Through many conversations with Parker Avery clients and technology partners, as well as in industry articles about the latest innovations and technologies, the words solution, system, and software are used interchangeably.  Despite what most technology vendors proclaim, neither software nor a system alone will solve your business challenges. However, solutions will. We believe it’s important to clarify the very distinct differences between the three—as well as the implications.

Software is Not Your Solution

Software vs. System vs. Solution

A basic definition of software is “the programs, routines, and symbolic languages that control the functioning of the hardware and direct its operation.” Whereas a system is defined as “a group of interacting, interrelated, or interdependent elements forming a complex whole.” So logically, software is one component of a system (or possibly several components).  By contrast, a definition of solution is merely, “a method or process of dealing with a problem.” While seemingly simple, this definition includes two notable terms: process and problem.  Neither definition of software or system includes these key words.

We are firm believers that no software or technology is a panacea to business problems. Indeed, technology is often a key component to enabling capabilities that solve business problems. However, all technology must be integrated into well-designed business processes that capitalize on the functionality. Technology must also support people in performing those processes properly and consistently, as well as enable them to understand the outcomes and consequences. When aligned with strategy, this combination is the truest definition of a solution that solves business problems. Further, the latter part of this definition includes the critical element of change management.

Capabilities and Business Value

Which brings us to the term “capability.” Some of the bolder technology vendors tout their offerings as providing capabilities when they actually provide mere functionality. A capability is similar to the solution definition: software + business process + people. But true capabilities include the necessary component of proficiency driven by a solid change management strategy that includes thorough training, communications, and sustained learning.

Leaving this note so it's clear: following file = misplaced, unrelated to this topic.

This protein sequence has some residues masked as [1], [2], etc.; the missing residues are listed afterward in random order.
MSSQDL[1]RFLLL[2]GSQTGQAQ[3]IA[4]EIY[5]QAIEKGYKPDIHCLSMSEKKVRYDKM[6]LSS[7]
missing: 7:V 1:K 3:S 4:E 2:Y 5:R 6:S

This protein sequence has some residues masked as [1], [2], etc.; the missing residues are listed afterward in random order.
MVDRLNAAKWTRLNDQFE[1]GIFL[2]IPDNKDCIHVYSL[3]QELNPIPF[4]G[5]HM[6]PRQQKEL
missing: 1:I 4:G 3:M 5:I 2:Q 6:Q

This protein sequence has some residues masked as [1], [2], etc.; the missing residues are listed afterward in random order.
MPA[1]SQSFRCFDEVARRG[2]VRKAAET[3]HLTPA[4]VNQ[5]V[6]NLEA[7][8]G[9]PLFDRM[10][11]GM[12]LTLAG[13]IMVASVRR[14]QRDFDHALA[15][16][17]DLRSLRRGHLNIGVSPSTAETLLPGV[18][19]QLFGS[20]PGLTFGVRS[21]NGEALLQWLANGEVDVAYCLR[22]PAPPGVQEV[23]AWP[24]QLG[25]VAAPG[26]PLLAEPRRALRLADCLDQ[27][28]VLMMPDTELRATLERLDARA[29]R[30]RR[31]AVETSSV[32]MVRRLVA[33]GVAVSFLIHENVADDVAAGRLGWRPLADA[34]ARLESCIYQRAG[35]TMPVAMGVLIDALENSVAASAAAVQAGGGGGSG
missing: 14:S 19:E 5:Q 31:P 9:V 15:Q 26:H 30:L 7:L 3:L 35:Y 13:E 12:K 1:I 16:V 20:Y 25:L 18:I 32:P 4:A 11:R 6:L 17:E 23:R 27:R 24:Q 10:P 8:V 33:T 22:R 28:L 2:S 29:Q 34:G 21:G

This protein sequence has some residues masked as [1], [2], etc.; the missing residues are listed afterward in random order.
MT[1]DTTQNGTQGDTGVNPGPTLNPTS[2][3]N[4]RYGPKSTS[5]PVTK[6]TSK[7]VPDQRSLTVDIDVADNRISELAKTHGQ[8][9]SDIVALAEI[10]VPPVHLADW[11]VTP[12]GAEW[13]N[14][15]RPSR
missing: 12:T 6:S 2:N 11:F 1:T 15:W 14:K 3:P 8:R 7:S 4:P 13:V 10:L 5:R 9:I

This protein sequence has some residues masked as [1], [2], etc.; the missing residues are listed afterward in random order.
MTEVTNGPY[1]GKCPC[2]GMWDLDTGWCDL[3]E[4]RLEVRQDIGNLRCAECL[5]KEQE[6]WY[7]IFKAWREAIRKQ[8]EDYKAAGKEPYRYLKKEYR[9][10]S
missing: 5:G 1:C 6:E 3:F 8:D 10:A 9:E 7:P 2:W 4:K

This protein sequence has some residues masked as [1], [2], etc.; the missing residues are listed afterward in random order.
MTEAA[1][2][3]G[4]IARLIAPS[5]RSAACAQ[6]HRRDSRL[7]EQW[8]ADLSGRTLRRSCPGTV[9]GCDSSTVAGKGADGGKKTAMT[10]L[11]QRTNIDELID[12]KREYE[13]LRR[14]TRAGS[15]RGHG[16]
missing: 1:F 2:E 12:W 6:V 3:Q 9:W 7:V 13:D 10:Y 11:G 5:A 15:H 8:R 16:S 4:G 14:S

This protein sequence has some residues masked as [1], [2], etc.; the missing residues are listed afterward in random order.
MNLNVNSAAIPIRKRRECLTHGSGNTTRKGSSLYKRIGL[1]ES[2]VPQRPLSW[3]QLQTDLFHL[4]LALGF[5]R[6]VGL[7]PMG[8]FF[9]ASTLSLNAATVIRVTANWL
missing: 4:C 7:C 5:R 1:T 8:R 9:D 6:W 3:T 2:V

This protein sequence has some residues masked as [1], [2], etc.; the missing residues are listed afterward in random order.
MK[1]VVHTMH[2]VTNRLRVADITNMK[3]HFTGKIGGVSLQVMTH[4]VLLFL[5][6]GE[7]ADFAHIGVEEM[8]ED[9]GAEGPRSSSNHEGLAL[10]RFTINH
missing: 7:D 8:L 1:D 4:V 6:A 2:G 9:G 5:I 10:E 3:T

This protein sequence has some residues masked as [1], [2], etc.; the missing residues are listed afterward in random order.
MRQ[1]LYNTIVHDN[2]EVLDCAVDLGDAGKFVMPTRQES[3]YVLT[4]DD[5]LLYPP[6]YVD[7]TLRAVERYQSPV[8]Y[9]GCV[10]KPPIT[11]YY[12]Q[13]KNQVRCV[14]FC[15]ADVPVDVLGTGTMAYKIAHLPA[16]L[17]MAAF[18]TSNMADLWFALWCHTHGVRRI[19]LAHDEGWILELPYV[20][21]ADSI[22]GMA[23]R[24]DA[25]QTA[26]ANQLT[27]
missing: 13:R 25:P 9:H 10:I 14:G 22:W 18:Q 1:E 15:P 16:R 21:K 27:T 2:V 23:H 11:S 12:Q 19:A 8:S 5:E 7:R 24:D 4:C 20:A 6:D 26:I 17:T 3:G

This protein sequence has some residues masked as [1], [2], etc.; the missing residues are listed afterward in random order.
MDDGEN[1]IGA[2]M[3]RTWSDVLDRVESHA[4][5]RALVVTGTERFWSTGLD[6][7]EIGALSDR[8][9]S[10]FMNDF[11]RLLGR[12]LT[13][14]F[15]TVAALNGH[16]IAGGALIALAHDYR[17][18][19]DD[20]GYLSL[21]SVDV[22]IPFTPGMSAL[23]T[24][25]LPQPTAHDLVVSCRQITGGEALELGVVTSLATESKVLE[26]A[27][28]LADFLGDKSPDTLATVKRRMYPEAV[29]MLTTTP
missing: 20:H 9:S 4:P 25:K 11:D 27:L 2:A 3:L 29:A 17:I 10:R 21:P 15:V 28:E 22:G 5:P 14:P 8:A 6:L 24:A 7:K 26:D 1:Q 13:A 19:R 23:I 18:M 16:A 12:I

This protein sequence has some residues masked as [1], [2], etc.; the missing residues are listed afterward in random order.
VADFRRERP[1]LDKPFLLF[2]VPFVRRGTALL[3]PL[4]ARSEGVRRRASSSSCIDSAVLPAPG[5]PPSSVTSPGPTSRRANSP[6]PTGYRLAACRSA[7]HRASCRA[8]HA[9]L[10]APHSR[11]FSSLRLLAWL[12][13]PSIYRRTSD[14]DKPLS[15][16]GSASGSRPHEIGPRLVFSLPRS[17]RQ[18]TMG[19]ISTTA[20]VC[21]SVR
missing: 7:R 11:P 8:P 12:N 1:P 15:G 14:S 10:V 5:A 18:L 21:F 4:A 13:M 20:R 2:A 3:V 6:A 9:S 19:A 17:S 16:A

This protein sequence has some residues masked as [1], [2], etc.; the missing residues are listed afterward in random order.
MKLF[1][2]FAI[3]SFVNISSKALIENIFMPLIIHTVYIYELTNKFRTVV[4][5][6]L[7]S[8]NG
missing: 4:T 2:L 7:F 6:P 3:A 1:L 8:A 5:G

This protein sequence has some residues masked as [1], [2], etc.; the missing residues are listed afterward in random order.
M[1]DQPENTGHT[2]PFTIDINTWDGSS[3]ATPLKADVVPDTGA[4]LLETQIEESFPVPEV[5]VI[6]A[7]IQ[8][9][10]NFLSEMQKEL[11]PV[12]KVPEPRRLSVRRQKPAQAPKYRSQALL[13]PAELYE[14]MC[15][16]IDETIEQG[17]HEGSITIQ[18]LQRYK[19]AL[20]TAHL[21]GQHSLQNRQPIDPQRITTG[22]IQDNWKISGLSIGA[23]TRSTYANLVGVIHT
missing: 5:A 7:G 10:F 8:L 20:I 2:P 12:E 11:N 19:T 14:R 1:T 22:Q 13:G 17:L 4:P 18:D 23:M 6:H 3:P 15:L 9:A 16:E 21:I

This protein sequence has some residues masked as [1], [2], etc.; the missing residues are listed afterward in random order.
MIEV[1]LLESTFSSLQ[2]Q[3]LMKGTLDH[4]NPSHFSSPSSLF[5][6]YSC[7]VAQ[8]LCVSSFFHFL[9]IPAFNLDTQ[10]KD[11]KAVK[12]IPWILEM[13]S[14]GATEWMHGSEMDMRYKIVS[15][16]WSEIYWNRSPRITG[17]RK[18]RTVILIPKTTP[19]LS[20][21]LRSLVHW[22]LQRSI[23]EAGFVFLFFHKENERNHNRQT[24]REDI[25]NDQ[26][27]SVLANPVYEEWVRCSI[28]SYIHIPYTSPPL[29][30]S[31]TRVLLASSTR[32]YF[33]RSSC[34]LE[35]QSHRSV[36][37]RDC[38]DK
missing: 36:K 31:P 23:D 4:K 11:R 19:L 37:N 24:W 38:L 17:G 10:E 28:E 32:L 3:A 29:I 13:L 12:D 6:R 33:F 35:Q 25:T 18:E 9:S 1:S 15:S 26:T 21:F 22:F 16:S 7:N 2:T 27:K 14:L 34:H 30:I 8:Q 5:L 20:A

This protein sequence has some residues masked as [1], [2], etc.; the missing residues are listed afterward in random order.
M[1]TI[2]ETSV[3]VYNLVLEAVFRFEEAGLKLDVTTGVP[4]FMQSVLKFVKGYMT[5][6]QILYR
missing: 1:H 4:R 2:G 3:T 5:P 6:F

Further, Parker Avery’s clients are very interested in understanding business value and ROI from their technology investments.  Software doesn’t deliver that, but solutions and capabilities do. Clients routinely ask us to solve business problems with the premise that they need new software. Many times, however, we discover that their existing technology is not a hinderance. The issue quite often is that the company’s business processes and organization were never changed to take advantage of the software’s functionality. Or, if some process and organization work was performed during the implementation, it was not supported by a change management strategy to help the organization embrace and solidify new ways of operating.

It’s important to understand that despite how well you feel they meet your business needs, implementing the latest technology innovations will not solve your business problems. Nor will this approach help your company adopt desired capabilities, leapfrog your competition, or achieve objectives. All initiatives, with or without the deployment of technology, must strategically infuse business process design and change management to realize meaningful business value.

Clay Parnell, President & Managing Partner

Clay Parnell
President & Managing Partner

Tricia Gustin, Senior Director of Marketing

Tricia Gustin
Senior Director of Marketing

The Parker Avery Group is a leading retail and consumer goods consulting firm that transforms organizations and optimizes operational execution through development of competitive strategies, business process design, deep analytics expertise, change management leadership, and implementation of solutions that enable key capabilities.


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